As a final point, DFID's focus on improving health systems will impact on the adverse health effects of
tobacco. We are currently revising our health strategy and looking at whether we should be doing more on tobacco control. As part of developing our strategy, we are specifically commissioning some work to help guide us in this area.
Mr. Thomas: Freer and fairer trade is vital for poverty reduction, and Trade Matters is DFIDs most popular downloaded publication. So far 150,000 copies have been printed in hard copy at a cost of around 64p a copy, totalling some £96,214. It would incur a disproportionate cost to disaggregate specific costs of distribution from the general costs of distributing all DFID publications. However, DFID has spent £26,928 on the promotion of Trade Matters, with flyers in The Independent, New Statesman, Big Issue in the North, Sunday Herald, The Grocer, SAGA magazine, and the full publication in the Womens Institute magazine.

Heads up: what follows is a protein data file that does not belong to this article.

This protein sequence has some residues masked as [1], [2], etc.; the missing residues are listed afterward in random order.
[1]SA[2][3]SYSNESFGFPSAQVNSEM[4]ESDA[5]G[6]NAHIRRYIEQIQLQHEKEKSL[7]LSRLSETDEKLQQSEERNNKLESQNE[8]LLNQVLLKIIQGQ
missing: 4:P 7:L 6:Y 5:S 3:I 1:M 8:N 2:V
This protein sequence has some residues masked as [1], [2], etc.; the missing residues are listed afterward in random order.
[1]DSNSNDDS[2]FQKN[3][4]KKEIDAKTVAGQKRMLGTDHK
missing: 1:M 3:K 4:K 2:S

Mark Simmonds: To ask the Secretary of State for International Development how many internally displaced people there are in the former Republic of Yugoslavia, broken down by (a) current state boundary and (b) ethnic group; and if he will make a statement. 
Mr. Thomas: According to the United Nations High Commission for Refugees (UNHCR), the following numbers of people were internally displaced (IDPs) in the former Republic of Yugoslavia as of the end of 2005. The UNHCR does not have data on ethnic origin.
|Country||Refugees(1)||Asylum seekers( 2)||Returned Refugees( 3)||IDPs( 4)||Returned IDPs( 5)||Stateless Persons( 6)||Various( 7)||Total|